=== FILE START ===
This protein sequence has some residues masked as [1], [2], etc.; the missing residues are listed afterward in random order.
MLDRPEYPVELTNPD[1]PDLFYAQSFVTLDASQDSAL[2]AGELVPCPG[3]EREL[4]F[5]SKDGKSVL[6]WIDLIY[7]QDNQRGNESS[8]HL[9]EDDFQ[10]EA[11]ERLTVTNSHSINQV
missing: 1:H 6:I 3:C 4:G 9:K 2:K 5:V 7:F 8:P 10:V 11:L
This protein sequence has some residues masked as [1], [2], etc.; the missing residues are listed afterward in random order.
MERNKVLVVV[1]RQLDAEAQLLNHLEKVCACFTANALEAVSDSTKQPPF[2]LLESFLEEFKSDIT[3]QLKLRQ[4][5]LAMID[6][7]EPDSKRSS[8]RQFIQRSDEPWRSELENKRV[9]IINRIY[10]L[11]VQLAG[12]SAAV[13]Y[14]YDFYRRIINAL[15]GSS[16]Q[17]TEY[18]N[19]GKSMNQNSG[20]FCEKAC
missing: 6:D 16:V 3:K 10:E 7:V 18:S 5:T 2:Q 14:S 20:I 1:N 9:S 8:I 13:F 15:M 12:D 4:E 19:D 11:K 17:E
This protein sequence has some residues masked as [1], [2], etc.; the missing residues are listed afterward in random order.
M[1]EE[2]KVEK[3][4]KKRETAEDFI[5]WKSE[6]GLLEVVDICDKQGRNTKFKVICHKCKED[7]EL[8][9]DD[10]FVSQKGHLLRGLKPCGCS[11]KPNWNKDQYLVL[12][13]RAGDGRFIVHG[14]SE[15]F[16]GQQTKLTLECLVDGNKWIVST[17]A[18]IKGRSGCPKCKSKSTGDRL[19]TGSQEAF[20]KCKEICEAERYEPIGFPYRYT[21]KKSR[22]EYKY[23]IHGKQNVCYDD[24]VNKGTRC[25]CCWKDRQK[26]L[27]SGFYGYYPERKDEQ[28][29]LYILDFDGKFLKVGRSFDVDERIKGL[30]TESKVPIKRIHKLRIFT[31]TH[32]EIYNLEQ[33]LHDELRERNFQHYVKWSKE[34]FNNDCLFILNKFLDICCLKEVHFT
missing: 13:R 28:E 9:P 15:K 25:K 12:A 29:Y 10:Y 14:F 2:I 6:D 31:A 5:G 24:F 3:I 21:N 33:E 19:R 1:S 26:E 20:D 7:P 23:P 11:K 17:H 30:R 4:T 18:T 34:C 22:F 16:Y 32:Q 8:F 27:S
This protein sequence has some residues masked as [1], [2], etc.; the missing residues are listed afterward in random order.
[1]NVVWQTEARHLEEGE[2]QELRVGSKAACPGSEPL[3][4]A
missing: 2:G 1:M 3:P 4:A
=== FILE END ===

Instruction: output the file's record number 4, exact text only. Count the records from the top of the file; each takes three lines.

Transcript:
This protein sequence has some residues masked as [1], [2], etc.; the missing residues are listed afterward in random order.
[1]NVVWQTEARHLEEGE[2]QELRVGSKAACPGSEPL[3][4]A
missing: 2:G 1:M 3:P 4:A